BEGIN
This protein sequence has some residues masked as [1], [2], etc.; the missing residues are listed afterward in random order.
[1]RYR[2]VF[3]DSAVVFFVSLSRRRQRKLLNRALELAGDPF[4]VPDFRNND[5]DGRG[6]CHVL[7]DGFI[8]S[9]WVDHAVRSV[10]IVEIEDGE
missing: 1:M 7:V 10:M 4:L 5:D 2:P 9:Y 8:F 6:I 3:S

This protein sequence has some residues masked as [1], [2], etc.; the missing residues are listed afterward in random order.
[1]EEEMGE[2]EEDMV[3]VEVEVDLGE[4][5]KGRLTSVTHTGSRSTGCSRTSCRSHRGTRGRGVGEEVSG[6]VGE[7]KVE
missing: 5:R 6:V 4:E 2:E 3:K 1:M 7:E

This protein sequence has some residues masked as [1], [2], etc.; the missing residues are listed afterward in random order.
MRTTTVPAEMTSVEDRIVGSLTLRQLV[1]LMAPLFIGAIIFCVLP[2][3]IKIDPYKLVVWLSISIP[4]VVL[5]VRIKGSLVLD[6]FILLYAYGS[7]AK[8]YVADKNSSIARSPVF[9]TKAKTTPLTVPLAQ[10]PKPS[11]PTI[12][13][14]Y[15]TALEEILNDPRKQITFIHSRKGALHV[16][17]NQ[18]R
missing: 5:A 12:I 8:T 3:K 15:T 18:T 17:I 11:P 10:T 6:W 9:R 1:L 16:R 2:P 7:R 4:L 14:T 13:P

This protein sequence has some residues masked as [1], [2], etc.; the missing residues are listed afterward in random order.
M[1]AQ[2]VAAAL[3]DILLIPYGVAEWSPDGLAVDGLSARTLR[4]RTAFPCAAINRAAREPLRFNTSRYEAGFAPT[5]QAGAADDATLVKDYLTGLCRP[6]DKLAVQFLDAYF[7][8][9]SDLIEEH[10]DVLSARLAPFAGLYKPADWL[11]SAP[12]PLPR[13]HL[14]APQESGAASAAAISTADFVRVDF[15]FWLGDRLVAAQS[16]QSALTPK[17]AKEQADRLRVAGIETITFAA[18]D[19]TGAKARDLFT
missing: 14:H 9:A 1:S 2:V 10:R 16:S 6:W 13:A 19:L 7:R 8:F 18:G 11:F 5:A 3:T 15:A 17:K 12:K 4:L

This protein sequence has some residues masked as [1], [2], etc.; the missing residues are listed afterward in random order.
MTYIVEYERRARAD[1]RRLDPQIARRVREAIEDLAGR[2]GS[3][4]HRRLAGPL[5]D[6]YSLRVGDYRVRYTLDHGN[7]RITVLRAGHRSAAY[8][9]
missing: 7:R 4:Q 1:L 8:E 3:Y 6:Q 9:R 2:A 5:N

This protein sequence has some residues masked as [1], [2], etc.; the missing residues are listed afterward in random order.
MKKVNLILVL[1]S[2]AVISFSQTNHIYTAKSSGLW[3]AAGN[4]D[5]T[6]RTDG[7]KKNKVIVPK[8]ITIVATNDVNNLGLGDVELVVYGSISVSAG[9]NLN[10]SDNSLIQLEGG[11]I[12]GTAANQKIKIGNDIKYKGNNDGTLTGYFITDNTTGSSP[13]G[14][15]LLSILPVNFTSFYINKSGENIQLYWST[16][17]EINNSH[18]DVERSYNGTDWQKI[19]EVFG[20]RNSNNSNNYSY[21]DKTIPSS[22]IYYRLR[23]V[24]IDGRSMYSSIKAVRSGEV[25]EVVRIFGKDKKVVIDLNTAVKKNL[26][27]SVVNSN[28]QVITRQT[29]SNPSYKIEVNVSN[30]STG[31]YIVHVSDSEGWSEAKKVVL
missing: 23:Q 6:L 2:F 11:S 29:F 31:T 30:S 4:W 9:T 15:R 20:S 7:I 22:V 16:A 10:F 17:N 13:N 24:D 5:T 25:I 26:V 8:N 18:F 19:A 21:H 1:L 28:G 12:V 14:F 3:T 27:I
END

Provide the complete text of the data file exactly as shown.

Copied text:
This protein sequence has some residues masked as [1], [2], etc.; the missing residues are listed afterward in random order.
[1]RYR[2]VF[3]DSAVVFFVSLSRRRQRKLLNRALELAGDPF[4]VPDFRNND[5]DGRG[6]CHVL[7]DGFI[8]S[9]WVDHAVRSV[10]IVEIEDGE
missing: 1:M 7:V 10:M 4:L 5:D 2:P 9:Y 8:F 6:I 3:S

This protein sequence has some residues masked as [1], [2], etc.; the missing residues are listed afterward in random order.
[1]EEEMGE[2]EEDMV[3]VEVEVDLGE[4][5]KGRLTSVTHTGSRSTGCSRTSCRSHRGTRGRGVGEEVSG[6]VGE[7]KVE
missing: 5:R 6:V 4:E 2:E 3:K 1:M 7:E

This protein sequence has some residues masked as [1], [2], etc.; the missing residues are listed afterward in random order.
MRTTTVPAEMTSVEDRIVGSLTLRQLV[1]LMAPLFIGAIIFCVLP[2][3]IKIDPYKLVVWLSISIP[4]VVL[5]VRIKGSLVLD[6]FILLYAYGS[7]AK[8]YVADKNSSIARSPVF[9]TKAKTTPLTVPLAQ[10]PKPS[11]PTI[12][13][14]Y[15]TALEEILNDPRKQITFIHSRKGALHV[16][17]NQ[18]R
missing: 5:A 12:I 8:T 3:K 15:T 18:T 17:I 11:P 10:T 6:W 9:R 1:L 16:R 2:P 7:R 4:L 14:T 13:P

This protein sequence has some residues masked as [1], [2], etc.; the missing residues are listed afterward in random order.
M[1]AQ[2]VAAAL[3]DILLIPYGVAEWSPDGLAVDGLSARTLR[4]RTAFPCAAINRAAREPLRFNTSRYEAGFAPT[5]QAGAADDATLVKDYLTGLCRP[6]DKLAVQFLDAYF[7][8][9]SDLIEEH[10]DVLSARLAPFAGLYKPADWL[11]SAP[12]PLPR[13]HL[14]APQESGAASAAAISTADFVRVDF[15]FWLGDRLVAAQS[16]QSALTPK[17]AKEQADRLRVAGIETITFAA[18]D[19]TGAKARDLFT
missing: 14:H 9:A 1:S 2:V 10:R 16:S 6:W 13:A 19:L 7:R 8:F 18:G 11:F 5:A 3:T 15:A 17:K 12:K 4:L

This protein sequence has some residues masked as [1], [2], etc.; the missing residues are listed afterward in random order.
MTYIVEYERRARAD[1]RRLDPQIARRVREAIEDLAGR[2]GS[3][4]HRRLAGPL[5]D[6]YSLRVGDYRVRYTLDHGN[7]RITVLRAGHRSAAY[8][9]
missing: 7:R 4:Q 1:L 8:E 3:Y 6:Q 9:R 2:A 5:N

This protein sequence has some residues masked as [1], [2], etc.; the missing residues are listed afterward in random order.
MKKVNLILVL[1]S[2]AVISFSQTNHIYTAKSSGLW[3]AAGN[4]D[5]T[6]RTDG[7]KKNKVIVPK[8]ITIVATNDVNNLGLGDVELVVYGSISVSAG[9]NLN[10]SDNSLIQLEGG[11]I[12]GTAANQKIKIGNDIKYKGNNDGTLTGYFITDNTTGSSP[13]G[14][15]LLSILPVNFTSFYINKSGENIQLYWST[16][17]EINNSH[18]DVERSYNGTDWQKI[19]EVFG[20]RNSNNSNNYSY[21]DKTIPSS[22]IYYRLR[23]V[24]IDGRSMYSSIKAVRSGEV[25]EVVRIFGKDKKVVIDLNTAVKKNL[26][27]SVVNSN[28]QVITRQT[29]SNPSYKIEVNVSN[30]STG[31]YIVHVSDSEGWSEAKKVVL
missing: 23:Q 6:L 2:F 11:S 29:F 31:T 30:S 4:W 9:T 15:R 20:S 7:I 22:V 16:A 10:F 17:N 13:N 24:D 5:T 25:I 26:V 8:N 18:F 19:A 21:H 1:L 28:G 12:V 14:F 3:T 27:I